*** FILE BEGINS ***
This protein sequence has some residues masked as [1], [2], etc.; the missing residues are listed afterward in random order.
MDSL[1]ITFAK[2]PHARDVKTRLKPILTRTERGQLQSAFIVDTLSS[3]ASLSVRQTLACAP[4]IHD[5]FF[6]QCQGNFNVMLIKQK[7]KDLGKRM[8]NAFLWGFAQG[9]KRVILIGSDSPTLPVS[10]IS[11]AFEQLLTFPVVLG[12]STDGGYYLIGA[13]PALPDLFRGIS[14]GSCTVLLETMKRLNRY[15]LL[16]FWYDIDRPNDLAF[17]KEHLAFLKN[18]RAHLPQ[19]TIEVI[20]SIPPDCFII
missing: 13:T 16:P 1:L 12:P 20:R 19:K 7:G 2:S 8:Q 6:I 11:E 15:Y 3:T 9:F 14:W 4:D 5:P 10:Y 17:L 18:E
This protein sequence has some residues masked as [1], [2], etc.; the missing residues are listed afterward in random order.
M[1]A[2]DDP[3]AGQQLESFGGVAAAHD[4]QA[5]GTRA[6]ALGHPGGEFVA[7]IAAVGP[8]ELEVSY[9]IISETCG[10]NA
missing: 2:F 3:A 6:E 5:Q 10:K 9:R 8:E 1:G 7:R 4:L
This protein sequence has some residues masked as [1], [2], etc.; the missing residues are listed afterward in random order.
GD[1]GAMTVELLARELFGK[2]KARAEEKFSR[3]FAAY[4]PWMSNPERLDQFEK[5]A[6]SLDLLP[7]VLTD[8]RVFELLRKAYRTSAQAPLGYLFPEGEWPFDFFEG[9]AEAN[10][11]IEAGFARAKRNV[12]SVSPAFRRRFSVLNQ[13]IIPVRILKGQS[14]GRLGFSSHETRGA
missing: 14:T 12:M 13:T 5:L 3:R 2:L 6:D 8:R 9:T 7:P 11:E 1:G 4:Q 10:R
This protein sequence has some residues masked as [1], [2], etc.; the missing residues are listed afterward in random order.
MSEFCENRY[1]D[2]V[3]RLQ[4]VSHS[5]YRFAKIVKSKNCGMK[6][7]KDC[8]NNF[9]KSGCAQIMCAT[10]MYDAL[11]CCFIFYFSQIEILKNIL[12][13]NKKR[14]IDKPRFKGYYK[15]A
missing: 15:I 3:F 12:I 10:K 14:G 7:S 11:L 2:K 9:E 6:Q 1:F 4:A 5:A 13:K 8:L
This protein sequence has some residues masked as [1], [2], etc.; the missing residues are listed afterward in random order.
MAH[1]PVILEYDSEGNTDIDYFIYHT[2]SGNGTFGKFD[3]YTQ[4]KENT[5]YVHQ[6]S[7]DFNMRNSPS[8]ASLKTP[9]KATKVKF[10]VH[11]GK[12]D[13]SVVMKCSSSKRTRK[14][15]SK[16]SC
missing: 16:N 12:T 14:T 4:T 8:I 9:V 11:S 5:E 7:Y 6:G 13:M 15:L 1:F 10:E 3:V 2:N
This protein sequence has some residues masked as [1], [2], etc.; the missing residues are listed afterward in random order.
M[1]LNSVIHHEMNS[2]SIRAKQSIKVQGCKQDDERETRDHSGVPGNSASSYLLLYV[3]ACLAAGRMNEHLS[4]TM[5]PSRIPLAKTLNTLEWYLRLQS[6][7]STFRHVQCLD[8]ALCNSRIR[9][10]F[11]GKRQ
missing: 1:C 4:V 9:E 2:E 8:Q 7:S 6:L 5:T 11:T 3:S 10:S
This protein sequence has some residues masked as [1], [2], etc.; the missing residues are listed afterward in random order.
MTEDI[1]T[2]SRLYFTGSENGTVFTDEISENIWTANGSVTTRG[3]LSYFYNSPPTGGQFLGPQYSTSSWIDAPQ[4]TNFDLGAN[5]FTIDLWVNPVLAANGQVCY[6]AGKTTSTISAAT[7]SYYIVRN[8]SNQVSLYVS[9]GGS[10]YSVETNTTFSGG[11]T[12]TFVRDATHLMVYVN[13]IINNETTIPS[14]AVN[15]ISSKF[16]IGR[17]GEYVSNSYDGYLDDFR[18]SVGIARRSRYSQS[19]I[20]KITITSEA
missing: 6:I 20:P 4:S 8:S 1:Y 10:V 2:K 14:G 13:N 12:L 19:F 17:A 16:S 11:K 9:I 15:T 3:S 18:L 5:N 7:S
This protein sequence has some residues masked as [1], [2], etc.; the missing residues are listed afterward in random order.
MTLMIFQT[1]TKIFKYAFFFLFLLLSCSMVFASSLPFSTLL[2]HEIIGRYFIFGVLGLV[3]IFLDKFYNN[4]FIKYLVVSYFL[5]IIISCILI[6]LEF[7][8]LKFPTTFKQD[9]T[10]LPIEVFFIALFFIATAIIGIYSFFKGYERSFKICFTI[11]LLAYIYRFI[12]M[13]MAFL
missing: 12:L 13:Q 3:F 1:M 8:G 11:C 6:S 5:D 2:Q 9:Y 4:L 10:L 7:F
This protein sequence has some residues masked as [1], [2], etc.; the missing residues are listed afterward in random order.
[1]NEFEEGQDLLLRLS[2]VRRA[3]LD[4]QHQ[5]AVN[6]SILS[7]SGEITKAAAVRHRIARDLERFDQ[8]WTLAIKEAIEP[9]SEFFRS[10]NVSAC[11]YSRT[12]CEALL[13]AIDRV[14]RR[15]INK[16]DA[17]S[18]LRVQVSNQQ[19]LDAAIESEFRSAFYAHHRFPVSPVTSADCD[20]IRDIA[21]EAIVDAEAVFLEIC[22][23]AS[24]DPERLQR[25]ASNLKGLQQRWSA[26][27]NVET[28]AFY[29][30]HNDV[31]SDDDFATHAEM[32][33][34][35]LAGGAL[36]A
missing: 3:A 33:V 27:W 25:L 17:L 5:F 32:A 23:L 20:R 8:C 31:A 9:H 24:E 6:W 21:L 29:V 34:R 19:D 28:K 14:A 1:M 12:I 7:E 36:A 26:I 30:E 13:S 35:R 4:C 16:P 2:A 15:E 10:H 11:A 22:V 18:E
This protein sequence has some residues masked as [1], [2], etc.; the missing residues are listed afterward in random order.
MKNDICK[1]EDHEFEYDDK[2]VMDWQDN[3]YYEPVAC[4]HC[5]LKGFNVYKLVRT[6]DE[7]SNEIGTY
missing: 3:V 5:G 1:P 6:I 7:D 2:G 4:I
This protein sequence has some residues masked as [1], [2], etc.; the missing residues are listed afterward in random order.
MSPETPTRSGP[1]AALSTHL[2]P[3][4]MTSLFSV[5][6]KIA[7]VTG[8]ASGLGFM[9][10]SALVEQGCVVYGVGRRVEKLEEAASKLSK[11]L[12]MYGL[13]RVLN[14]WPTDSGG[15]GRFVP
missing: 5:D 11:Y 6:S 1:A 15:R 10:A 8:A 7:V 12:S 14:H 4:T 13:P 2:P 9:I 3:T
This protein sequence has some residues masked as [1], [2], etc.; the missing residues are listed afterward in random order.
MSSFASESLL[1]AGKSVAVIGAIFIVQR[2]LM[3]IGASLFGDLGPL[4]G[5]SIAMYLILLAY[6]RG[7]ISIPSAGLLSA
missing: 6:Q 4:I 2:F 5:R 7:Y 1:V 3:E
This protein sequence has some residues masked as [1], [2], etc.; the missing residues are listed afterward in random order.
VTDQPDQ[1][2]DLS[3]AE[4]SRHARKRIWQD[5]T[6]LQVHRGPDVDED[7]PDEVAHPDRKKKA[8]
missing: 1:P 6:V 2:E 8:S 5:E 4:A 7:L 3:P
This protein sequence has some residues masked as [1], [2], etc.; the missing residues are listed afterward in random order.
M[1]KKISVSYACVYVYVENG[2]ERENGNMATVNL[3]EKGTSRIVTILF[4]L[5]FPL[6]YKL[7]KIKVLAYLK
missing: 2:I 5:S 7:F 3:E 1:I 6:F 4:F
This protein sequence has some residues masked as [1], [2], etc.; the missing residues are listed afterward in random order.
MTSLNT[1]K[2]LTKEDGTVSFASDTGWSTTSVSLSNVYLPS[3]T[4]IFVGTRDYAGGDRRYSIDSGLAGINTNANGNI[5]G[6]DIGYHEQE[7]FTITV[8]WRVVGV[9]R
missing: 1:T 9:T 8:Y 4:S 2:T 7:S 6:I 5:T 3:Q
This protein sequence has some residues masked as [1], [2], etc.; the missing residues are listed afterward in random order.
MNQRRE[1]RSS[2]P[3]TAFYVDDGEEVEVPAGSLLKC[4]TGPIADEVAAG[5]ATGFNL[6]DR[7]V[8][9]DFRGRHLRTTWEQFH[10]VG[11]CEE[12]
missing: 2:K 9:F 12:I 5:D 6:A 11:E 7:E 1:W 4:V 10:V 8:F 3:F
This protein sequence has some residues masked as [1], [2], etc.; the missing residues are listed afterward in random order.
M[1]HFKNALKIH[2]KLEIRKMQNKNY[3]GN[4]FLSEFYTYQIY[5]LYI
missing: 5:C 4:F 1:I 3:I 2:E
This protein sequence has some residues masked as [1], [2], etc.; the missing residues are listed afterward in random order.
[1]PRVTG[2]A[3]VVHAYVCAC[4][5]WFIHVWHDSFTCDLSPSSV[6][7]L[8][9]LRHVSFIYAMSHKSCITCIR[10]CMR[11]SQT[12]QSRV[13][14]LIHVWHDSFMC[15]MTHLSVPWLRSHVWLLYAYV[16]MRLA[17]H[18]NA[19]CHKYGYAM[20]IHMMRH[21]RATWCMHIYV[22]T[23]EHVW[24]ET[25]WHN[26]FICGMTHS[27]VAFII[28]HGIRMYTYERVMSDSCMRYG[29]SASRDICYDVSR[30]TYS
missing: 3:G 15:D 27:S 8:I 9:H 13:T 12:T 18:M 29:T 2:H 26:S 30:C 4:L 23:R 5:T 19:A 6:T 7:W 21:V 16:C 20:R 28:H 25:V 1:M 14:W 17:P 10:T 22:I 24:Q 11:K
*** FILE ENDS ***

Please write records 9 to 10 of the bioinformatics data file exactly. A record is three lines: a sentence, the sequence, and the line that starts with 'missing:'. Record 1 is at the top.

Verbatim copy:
This protein sequence has some residues masked as [1], [2], etc.; the missing residues are listed afterward in random order.
[1]NEFEEGQDLLLRLS[2]VRRA[3]LD[4]QHQ[5]AVN[6]SILS[7]SGEITKAAAVRHRIARDLERFDQ[8]WTLAIKEAIEP[9]SEFFRS[10]NVSAC[11]YSRT[12]CEALL[13]AIDRV[14]RR[15]INK[16]DA[17]S[18]LRVQVSNQQ[19]LDAAIESEFRSAFYAHHRFPVSPVTSADCD[20]IRDIA[21]EAIVDAEAVFLEIC[22][23]AS[24]DPERLQR[25]ASNLKGLQQRWSA[26][27]NVET[28]AFY[29][30]HNDV[31]SDDDFATHAEM[32][33][34][35]LAGGAL[36]A
missing: 3:A 33:V 27:W 25:L 17:L 5:F 32:A 23:L 20:R 8:C 31:A 9:H 24:E 6:W 21:L 29:V 34:R 19:D 28:K 14:A 1:M 12:I 7:E 36:A 26:I 30:E 13:S 35:R 4:C 16:P 2:A 15:E 10:H 11:A 22:V 18:E
This protein sequence has some residues masked as [1], [2], etc.; the missing residues are listed afterward in random order.
MKNDICK[1]EDHEFEYDDK[2]VMDWQDN[3]YYEPVAC[4]HC[5]LKGFNVYKLVRT[6]DE[7]SNEIGTY
missing: 3:V 5:G 1:P 6:I 7:D 2:G 4:I